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Take the Pressure Off (of you) when Healing Pressure Ulcers

How maintaining a clean and moist wound environment can efficiently heal thousands of people affected with pressure ulcers. With more than 700,000 people affected with pressure ulcers, proper wound healing is more vital today more than ever. Hydro-Responsive Wound Dressings (HRWD) keep the wound bed clean and moist to facilitate faster healing.

It’s simple. Clean wounds heal faster.

Besides various factors like comorbidities and the nutritional status of patients, the state of cleanliness in the wound determines how the wound will heal. This makes efficient wound cleansing the first step in effective healing across a variety of wounds, including pressure ulcers.1,2,3

According to data by the UK National Health System (NHS), nearly 700,000 people are affected with pressure ulcers each year across all care settings and 186,617 patients develop hospital-acquired pressure ulcers each year.

But there is good news, one way to prevent the further bad evolution of these types of wounds is by ensuring proper cleansing and debridement.

Bacteria, necrotic and non-viable tissue, as well as fibrin act as a significant barrier to wound repair if not removed.2,3 It’s the act of debridement that removes necrotic material, eschar, devitalised tissue, sero-crusts, infected tissue, hyperkeratosis, slough, pus, haematomas, foreign bodies, debris, bone fragments or other “gross stuff,” with the objective of healing the wound.5

From mechanical methods to the body’s own natural cleansing potential, debridement comes in many forms.4 Hydro-Responsive Wound Dressings (HRWD) like HydroClean® plus work to ensure that dead tissues, fibrin and bacteria are absorbed and removed faster.

Hydro-Responsive Wound Dressings are proving to be an effective option in pressure ulcer debridement


In a recent case study, HydroClean® plus was applied to an 86-year-old man with a pressure ulcer on his hip.

The wound measured 120 cm2 and was covered in black eschar. There was minimal wound exudate but the wound was malodorous. HydroClean® plus was applied and changed every three

After the first dressing change, minimal necrotic tissue was visible with the underlying wound bed containing large areas of slough. After a further week of treatment, the wound was improving with evidence of a reduction in sloughy material and a corresponding increase in granulation tissue present.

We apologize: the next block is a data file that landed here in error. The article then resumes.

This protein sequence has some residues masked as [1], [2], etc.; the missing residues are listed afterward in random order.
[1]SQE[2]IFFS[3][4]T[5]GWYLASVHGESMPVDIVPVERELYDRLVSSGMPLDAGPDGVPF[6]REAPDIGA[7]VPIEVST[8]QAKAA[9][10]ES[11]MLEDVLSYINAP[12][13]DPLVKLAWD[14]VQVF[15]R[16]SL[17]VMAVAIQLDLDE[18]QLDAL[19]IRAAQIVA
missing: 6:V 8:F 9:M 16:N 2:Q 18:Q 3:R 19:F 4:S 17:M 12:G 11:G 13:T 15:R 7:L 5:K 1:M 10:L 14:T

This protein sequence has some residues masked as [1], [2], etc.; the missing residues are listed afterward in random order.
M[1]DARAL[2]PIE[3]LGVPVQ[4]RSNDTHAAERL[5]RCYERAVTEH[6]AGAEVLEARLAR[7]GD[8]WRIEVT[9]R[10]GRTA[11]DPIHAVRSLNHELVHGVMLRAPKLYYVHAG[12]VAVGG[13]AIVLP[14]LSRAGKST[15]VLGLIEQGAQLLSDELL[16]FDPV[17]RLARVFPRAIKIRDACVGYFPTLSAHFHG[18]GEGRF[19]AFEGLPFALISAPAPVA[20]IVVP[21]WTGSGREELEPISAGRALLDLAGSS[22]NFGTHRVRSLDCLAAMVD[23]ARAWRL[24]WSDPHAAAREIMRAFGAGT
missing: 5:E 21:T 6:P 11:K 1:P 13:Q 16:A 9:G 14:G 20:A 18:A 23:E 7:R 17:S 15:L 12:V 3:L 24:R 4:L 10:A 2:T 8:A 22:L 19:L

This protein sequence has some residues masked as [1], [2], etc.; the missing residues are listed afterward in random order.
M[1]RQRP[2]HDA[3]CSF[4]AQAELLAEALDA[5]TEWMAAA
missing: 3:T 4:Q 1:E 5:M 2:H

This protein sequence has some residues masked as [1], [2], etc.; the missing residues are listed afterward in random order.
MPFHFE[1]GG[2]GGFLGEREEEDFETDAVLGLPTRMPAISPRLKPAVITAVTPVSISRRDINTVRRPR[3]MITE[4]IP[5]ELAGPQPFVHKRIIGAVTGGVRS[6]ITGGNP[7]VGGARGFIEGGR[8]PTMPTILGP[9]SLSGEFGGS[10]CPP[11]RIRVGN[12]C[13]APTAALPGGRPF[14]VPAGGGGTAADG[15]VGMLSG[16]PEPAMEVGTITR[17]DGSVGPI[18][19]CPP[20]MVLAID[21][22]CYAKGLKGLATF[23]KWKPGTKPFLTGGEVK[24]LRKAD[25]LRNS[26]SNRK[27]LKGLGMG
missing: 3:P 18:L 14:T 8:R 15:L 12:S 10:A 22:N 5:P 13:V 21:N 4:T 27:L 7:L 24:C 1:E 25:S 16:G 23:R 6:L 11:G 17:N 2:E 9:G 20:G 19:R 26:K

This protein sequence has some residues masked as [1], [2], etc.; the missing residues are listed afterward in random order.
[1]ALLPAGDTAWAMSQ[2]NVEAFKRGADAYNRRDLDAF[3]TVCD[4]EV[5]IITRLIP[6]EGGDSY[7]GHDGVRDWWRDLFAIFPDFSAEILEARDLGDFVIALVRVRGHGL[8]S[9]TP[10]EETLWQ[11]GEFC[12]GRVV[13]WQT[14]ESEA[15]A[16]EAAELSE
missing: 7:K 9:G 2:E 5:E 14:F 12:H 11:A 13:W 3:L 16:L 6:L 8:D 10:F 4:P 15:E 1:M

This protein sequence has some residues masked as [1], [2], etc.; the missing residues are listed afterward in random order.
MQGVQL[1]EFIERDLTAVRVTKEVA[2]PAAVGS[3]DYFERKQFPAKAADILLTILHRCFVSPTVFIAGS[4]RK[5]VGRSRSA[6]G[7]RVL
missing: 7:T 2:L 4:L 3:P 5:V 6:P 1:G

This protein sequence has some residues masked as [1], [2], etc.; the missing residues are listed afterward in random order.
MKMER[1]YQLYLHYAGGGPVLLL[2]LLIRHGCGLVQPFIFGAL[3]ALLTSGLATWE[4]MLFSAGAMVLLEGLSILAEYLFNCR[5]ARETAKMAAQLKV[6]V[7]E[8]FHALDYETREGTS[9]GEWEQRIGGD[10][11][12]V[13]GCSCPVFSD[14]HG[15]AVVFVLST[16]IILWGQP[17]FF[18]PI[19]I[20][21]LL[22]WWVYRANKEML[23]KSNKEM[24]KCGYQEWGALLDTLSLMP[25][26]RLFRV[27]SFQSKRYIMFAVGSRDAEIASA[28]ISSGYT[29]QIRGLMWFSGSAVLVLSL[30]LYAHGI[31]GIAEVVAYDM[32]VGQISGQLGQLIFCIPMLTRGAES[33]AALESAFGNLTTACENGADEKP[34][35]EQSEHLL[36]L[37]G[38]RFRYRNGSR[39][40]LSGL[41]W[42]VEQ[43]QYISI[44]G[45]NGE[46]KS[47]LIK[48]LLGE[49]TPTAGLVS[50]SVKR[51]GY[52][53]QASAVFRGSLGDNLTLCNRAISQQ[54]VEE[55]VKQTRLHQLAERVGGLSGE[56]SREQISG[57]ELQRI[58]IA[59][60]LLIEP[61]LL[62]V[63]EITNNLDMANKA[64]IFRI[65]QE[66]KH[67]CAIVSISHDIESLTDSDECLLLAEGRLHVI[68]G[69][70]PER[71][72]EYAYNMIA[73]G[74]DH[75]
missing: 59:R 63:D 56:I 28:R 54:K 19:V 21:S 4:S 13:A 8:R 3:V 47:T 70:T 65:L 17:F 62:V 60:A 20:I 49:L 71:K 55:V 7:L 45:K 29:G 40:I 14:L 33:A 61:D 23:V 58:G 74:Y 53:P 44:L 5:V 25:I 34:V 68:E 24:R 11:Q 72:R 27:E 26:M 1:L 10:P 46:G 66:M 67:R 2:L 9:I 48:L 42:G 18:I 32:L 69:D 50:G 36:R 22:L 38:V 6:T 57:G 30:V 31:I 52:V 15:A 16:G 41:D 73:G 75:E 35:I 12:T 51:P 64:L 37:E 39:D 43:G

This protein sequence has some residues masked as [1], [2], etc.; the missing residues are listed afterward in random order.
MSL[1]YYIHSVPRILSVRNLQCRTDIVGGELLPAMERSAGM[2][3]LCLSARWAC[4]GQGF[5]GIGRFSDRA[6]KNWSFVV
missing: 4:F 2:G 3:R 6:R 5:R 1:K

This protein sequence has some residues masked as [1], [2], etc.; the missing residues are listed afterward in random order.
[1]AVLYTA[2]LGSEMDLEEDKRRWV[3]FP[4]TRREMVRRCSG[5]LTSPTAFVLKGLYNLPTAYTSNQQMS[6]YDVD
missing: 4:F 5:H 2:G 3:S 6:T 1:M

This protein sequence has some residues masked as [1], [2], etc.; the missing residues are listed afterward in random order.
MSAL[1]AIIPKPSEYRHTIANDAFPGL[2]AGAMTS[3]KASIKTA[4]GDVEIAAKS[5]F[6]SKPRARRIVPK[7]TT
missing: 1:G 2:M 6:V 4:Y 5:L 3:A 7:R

The patient reported a reduction in pain and the wound was no longer malodorous.

Rising absorption

The properties of a unique Rinsing-Absorption Mechanism.

The function of this mechanism enables a reduction in Matrix Metallo Protease (MMPs) – one of the key causes of delayed healing of chronic wounds – by up to 87 percent.9 It also contains Ringer‘s solution and the antiseptic Polyhexanide (polyhexamethylene biguanide, PHMB) for antimicrobial effect.7

Together, these qualities promote analytic debridement – a safe and natural form of wound cleansing.10,11,12

Autolytic debridement is safe and natural

Autolysis is a term that is frequently used in wound care to describe how the body’s own mechanisms enable removal of devitalised tissue in order to facilitate healing.5

The term ‘autolytic debridement’ describes a natural process in all kinds of wounds, which can be supported by a moist wound-management strategy.

Hydro-responsive solutions like HARTMANN’s patented HydroClean® plus support autolytic debridement in pressure ulcers, by rinsing, absorbing, and moisturizing the wound environment, essentially prepare the wound bed for closure and healing.5

HydroClean® plus promotes autolytic debridement

by protecting the release of patient’s own proteolytic enzymes and phagocytes cells which soften and breakdown bacteria and necrotic tissue..9,11,12

It’s simple. Clean a wound. Close a wound. Take the pressure off…for good.

To learn more about HydroClean® plus, HARTMANN’s HydroTherapy concept, and the company’s wound care history visit
HydroClean pack
1Ellermann J. HydroClean 2.0: Design validation customer/user interviews. Internal Report, International
Marketing Department (2015).

2Dowsett C, Claxton K. Reviewing the evidence for wound bed preparation. J Wound Care (2006); 15:439–42.

3Ousey K, Rogers A, Rippon M, HydroClean® plus: a new perspective to wound cleansing and debridement.
Wounds UK (2016); 12(1)

4Young T, Debridement — is it time to revisit clinical practice? Br J Nurs (2011); 20: 24–28.

5Strohal, R., Apelqvist, J., Dissemond, J. et al. EWMA Document: Debridement. J Wound Care. (2013); 22:

6Ousey K, Rogers A, A, Rippon M, HydroClean® plus: a new perspective to wound cleansing and debridement.
Wounds UK (2016); 12(1).

7Humbert P., Faivre B, Véran Y et al. on behalf of the CLEANSITE study group. Protease-modulating polyacrylate-
based hydrogel stimulates wound bed preparation in venous leg ulcers a randomized controlled trial. Journal of
the European Academy of Dermatology and Venereology (2014); 28:12, 1742-1750.

8Kaspar, D. Therapeutic effectiveness, compatibility and handling in the daily routine of hospitals or
physicians’s practices. HARTMANN Data on file: Hydro-Responsive Wound Dressing (HRWD) and AquaClear
Technology are trademarks of HARTMANN. (2011)

9Eming S, Smola H, Hartmann B, et al (2008). The inhibition of matrix metalloproteinase activity in chronic wounds
by a polyacrylate superabsorber. Biomaterials 29: 2, 2932-2940.

10Knestele, M. The treatment of problematic wounds with HydroClean plus - tried and tested over many years in
clinical practice. HARTMANN Data on file. (2004)

11Bruggisser, R. Bacterial and fungal absorption properties of a hydrogel dressing with a superabsorbent
polymer core. J Wound Care (2005); 14: 438 -439.

12Smola H.: Stimulation of epithelial migration - novel material based approaches. Presented at EWMA Congress,
London. Data on file: in-vivio study, (2015).